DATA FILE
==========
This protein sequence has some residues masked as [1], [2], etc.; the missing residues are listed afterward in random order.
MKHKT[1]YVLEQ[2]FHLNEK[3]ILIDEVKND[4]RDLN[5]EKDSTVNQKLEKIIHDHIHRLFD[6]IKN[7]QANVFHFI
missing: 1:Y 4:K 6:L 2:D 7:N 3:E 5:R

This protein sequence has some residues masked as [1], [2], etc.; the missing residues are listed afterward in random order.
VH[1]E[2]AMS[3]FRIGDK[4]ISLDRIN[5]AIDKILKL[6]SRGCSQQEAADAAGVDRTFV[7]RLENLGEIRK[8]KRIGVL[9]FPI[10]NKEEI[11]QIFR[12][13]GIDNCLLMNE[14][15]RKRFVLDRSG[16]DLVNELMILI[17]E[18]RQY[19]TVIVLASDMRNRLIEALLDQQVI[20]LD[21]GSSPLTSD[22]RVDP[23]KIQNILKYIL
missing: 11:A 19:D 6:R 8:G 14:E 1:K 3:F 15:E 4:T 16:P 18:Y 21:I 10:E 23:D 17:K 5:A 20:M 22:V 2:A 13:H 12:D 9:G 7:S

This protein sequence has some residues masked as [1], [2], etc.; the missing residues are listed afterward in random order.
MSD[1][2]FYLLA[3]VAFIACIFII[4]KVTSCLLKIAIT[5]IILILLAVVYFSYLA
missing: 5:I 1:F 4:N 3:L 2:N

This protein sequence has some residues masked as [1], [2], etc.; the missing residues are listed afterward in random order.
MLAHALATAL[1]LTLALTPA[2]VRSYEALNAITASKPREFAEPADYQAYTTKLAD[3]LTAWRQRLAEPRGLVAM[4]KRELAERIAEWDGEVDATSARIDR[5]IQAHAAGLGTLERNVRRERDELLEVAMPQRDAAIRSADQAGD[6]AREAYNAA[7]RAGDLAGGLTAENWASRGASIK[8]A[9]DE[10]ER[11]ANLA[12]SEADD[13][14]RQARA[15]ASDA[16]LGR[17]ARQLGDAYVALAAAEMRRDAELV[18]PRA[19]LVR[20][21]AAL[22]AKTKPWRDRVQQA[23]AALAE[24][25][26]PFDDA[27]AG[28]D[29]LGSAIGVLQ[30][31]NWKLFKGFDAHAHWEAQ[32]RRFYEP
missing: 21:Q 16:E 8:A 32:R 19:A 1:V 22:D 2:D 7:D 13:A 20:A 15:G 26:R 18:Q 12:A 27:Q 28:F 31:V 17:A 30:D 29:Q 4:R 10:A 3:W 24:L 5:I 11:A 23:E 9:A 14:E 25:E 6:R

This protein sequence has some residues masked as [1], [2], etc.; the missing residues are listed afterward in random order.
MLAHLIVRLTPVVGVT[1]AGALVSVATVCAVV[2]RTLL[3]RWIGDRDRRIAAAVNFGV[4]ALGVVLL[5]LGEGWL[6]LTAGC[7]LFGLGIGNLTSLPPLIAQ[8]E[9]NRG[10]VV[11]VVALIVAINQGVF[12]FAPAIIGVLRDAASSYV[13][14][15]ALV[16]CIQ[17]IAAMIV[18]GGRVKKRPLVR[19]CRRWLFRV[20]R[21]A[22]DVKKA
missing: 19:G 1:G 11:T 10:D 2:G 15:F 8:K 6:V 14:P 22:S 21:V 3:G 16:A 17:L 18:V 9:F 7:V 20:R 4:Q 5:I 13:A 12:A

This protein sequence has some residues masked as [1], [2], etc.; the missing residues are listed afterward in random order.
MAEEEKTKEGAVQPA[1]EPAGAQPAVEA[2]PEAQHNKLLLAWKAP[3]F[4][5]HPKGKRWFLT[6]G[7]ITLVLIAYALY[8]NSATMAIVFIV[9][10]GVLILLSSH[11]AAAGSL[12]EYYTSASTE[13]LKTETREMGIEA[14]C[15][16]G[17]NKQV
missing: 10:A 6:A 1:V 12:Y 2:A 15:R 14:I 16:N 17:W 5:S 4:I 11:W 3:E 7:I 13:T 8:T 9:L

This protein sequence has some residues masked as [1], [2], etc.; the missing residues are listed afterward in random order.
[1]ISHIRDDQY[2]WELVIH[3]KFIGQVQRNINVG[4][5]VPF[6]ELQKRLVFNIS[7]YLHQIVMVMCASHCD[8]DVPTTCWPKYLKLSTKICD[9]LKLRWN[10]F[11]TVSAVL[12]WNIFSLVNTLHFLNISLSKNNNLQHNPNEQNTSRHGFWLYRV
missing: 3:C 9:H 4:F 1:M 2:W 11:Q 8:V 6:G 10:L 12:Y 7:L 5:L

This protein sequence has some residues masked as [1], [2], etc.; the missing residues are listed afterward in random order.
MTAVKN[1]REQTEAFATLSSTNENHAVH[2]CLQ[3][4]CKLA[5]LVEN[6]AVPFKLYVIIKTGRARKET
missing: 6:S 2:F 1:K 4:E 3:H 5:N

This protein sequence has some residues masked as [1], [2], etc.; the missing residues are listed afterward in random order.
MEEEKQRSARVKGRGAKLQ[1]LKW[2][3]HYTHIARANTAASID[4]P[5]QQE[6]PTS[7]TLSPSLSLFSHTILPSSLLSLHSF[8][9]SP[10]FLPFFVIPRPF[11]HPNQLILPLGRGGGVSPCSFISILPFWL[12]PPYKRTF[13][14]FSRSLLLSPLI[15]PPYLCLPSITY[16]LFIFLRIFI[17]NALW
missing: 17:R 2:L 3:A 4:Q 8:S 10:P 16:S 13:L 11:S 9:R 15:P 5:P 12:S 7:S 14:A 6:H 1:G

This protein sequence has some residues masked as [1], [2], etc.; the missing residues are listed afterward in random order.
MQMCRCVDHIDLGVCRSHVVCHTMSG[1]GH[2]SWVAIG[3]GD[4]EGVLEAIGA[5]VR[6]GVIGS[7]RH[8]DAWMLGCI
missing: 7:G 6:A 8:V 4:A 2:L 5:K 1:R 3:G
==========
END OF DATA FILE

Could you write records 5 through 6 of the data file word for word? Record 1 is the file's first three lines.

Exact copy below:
This protein sequence has some residues masked as [1], [2], etc.; the missing residues are listed afterward in random order.
MLAHLIVRLTPVVGVT[1]AGALVSVATVCAVV[2]RTLL[3]RWIGDRDRRIAAAVNFGV[4]ALGVVLL[5]LGEGWL[6]LTAGC[7]LFGLGIGNLTSLPPLIAQ[8]E[9]NRG[10]VV[11]VVALIVAINQGVF[12]FAPAIIGVLRDAASSYV[13][14][15]ALV[16]CIQ[17]IAAMIV[18]GGRVKKRPLVR[19]CRRWLFRV[20]R[21]A[22]DVKKA
missing: 19:G 1:G 11:T 10:D 2:G 15:F 8:K 6:V 14:P 22:S 21:V 3:G 16:A 17:L 18:V 9:F 7:V 20:R 4:Q 5:I 13:A 12:A

This protein sequence has some residues masked as [1], [2], etc.; the missing residues are listed afterward in random order.
MAEEEKTKEGAVQPA[1]EPAGAQPAVEA[2]PEAQHNKLLLAWKAP[3]F[4][5]HPKGKRWFLT[6]G[7]ITLVLIAYALY[8]NSATMAIVFIV[9][10]GVLILLSSH[11]AAAGSL[12]EYYTSASTE[13]LKTETREMGIEA[14]C[15][16]G[17]NKQV
missing: 10:A 6:A 1:V 12:Y 2:A 15:R 14:I 16:N 17:W 5:S 4:I 11:W 3:E 7:I 13:T 8:T 9:L